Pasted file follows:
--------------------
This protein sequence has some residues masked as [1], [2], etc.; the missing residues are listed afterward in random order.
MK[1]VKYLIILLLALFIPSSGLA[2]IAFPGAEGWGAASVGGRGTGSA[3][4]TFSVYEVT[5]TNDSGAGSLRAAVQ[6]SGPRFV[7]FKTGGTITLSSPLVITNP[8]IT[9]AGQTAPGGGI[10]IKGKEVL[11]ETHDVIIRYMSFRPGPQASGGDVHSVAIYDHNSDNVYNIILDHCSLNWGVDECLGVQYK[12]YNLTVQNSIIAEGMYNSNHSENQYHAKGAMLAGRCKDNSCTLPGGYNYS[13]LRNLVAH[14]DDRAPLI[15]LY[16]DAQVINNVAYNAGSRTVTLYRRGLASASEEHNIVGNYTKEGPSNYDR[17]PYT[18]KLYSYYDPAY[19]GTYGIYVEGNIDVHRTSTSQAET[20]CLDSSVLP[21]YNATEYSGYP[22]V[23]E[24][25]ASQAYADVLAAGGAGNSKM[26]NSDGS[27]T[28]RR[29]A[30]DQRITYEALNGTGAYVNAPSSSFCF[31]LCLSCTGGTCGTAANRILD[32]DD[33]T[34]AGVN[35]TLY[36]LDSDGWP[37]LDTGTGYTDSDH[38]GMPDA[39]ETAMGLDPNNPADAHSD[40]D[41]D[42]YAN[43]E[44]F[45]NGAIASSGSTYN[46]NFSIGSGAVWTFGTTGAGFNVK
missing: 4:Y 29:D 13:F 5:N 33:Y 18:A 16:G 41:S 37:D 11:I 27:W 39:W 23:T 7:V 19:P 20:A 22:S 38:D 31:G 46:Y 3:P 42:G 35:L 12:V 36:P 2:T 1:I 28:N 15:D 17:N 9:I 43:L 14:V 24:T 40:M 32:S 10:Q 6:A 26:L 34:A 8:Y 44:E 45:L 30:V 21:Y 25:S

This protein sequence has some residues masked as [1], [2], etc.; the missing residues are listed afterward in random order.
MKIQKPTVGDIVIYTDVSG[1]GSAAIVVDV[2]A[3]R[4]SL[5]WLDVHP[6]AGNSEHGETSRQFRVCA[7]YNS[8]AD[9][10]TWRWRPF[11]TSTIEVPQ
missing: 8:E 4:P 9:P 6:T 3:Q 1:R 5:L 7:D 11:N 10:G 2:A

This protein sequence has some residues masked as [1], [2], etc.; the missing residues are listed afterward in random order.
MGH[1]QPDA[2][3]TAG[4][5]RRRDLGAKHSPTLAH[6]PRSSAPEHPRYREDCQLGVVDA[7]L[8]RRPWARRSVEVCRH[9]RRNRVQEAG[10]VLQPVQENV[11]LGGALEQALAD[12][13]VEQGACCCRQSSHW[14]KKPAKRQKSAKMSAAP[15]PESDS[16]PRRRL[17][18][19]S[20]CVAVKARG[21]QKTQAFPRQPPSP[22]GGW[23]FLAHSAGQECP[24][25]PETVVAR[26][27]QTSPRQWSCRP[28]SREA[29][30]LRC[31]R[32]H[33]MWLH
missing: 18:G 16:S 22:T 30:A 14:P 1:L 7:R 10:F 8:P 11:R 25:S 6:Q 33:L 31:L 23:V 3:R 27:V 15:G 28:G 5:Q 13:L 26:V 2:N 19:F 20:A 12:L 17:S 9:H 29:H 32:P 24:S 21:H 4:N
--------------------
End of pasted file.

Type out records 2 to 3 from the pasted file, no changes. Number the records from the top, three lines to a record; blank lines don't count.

This protein sequence has some residues masked as [1], [2], etc.; the missing residues are listed afterward in random order.
MKIQKPTVGDIVIYTDVSG[1]GSAAIVVDV[2]A[3]R[4]SL[5]WLDVHP[6]AGNSEHGETSRQFRVCA[7]YNS[8]AD[9][10]TWRWRPF[11]TSTIEVPQ
missing: 8:E 4:P 9:P 6:T 3:Q 1:R 5:L 7:D 11:N 10:G 2:A

This protein sequence has some residues masked as [1], [2], etc.; the missing residues are listed afterward in random order.
MGH[1]QPDA[2][3]TAG[4][5]RRRDLGAKHSPTLAH[6]PRSSAPEHPRYREDCQLGVVDA[7]L[8]RRPWARRSVEVCRH[9]RRNRVQEAG[10]VLQPVQENV[11]LGGALEQALAD[12][13]VEQGACCCRQSSHW[14]KKPAKRQKSAKMSAAP[15]PESDS[16]PRRRL[17][18][19]S[20]CVAVKARG[21]QKTQAFPRQPPSP[22]GGW[23]FLAHSAGQECP[24][25]PETVVAR[26][27]QTSPRQWSCRP[28]SREA[29][30]LRC[31]R[32]H[33]MWLH
missing: 18:G 16:S 22:T 30:A 14:P 1:L 7:R 10:F 8:P 11:R 25:S 6:Q 33:L 31:L 23:V 3:R 27:V 15:G 28:G 5:Q 13:L 26:V 2:N 19:F 20:A 12:L 17:S 9:H 29:H 32:P 24:S 21:H 4:N